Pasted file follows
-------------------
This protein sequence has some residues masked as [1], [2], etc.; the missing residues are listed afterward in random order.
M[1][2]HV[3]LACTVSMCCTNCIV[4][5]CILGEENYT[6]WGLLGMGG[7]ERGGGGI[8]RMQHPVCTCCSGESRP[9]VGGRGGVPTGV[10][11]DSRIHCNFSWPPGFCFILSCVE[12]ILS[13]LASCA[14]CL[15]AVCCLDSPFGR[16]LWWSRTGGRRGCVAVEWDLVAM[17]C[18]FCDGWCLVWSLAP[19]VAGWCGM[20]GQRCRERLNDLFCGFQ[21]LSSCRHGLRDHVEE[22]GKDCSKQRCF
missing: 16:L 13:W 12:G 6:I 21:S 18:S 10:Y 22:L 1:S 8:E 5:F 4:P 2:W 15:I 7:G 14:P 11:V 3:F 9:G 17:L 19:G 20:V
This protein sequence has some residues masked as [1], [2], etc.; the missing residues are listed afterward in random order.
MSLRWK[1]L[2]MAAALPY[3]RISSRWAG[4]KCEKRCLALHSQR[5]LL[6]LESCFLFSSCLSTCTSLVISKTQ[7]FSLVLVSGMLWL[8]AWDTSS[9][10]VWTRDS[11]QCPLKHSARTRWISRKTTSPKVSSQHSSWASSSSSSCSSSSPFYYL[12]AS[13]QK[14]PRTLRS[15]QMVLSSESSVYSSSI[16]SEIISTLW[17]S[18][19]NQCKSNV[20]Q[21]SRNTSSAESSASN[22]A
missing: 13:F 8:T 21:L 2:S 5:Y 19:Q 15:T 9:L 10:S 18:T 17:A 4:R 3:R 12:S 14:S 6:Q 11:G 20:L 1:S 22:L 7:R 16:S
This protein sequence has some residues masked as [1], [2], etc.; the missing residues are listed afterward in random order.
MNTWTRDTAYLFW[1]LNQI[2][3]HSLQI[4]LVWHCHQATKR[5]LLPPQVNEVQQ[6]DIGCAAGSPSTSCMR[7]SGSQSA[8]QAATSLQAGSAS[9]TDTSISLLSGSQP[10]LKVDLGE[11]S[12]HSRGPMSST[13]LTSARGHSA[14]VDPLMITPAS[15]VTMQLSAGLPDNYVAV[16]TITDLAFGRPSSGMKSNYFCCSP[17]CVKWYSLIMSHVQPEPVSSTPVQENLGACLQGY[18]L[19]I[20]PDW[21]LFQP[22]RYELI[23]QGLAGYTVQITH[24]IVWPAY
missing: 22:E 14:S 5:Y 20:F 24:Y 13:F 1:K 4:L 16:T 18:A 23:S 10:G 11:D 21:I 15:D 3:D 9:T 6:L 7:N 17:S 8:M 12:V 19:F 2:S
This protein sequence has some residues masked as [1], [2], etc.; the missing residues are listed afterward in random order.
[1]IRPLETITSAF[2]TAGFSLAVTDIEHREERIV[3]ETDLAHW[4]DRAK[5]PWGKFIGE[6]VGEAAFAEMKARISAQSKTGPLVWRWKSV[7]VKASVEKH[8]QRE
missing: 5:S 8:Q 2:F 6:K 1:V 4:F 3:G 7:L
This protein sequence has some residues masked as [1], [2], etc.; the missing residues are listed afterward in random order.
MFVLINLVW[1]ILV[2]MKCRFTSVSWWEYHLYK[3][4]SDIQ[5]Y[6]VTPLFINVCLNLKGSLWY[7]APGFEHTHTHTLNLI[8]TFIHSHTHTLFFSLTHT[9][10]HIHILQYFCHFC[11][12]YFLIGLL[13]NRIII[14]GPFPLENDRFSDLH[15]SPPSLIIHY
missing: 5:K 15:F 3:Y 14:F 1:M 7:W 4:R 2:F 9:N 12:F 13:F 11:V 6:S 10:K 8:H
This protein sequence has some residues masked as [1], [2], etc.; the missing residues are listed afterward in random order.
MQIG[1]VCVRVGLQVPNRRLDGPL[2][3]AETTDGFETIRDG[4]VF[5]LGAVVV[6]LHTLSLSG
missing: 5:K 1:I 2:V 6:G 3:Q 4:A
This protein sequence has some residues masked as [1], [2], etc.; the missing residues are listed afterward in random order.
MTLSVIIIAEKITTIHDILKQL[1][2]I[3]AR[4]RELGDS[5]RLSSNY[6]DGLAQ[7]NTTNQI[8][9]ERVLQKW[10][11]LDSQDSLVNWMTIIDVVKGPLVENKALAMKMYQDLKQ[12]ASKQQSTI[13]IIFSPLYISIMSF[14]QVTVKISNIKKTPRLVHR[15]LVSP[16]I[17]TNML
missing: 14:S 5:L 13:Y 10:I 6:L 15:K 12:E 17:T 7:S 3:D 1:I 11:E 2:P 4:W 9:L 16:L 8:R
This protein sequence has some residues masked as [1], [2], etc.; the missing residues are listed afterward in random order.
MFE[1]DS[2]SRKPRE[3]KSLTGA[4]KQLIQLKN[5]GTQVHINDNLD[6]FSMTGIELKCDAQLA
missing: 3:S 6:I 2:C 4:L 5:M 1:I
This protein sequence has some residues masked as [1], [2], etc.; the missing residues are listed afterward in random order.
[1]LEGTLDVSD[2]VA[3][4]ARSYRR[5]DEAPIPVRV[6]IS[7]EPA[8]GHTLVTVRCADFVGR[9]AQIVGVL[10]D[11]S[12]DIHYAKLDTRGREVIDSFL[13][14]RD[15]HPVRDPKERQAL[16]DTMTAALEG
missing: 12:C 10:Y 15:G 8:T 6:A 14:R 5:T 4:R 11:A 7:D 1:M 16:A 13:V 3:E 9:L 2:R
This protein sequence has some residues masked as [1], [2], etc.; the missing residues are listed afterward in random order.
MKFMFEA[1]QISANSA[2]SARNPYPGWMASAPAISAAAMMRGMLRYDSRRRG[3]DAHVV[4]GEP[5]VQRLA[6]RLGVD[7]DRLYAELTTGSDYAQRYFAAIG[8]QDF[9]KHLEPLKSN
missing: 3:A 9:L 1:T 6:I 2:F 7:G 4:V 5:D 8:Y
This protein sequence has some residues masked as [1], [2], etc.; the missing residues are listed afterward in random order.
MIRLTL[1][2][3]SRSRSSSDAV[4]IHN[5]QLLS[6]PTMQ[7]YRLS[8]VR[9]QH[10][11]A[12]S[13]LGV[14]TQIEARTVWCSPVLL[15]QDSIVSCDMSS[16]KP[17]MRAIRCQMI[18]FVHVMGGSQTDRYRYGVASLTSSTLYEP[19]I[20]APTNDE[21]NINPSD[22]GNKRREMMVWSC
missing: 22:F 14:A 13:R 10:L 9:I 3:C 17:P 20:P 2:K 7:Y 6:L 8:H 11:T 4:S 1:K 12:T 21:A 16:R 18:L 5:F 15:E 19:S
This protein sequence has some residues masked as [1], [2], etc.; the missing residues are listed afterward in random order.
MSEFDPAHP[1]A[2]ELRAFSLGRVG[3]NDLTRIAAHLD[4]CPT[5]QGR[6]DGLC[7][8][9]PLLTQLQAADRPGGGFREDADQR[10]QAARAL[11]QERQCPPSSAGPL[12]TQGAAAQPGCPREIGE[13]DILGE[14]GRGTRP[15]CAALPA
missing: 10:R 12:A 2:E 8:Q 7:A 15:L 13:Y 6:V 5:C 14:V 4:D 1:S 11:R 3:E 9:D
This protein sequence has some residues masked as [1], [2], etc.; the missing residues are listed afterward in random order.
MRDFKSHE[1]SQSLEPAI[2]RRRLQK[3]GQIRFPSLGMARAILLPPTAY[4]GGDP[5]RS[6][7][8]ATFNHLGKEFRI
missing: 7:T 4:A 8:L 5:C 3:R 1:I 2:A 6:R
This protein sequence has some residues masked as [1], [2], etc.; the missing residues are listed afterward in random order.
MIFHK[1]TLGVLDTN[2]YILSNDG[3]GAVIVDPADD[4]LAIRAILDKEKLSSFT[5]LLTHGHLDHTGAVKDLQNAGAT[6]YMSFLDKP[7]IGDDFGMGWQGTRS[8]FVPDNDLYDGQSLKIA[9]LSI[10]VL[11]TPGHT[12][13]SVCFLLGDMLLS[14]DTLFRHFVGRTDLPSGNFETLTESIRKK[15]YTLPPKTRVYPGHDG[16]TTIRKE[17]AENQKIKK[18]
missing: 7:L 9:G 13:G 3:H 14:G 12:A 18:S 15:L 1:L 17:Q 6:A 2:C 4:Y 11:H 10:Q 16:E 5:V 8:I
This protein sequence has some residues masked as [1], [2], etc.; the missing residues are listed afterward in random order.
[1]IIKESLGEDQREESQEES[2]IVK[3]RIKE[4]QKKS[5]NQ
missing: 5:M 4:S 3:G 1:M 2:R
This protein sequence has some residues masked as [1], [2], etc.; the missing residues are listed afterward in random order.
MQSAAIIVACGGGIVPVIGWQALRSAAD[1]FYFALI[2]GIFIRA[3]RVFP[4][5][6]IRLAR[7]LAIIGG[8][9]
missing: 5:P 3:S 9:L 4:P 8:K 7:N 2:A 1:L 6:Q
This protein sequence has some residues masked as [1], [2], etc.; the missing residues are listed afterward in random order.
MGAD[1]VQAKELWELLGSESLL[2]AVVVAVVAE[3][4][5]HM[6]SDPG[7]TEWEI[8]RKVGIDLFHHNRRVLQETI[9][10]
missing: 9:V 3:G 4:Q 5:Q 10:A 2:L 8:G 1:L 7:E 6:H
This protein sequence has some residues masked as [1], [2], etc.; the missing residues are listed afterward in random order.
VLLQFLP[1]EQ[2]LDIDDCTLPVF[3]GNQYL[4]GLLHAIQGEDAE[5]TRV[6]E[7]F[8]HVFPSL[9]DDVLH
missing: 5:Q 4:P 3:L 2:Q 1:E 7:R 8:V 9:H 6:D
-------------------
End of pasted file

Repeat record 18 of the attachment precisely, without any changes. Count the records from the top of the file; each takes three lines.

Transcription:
This protein sequence has some residues masked as [1], [2], etc.; the missing residues are listed afterward in random order.
VLLQFLP[1]EQ[2]LDIDDCTLPVF[3]GNQYL[4]GLLHAIQGEDAE[5]TRV[6]E[7]F[8]HVFPSL[9]DDVLH
missing: 5:Q 4:P 3:L 2:Q 1:E 7:R 8:V 9:H 6:D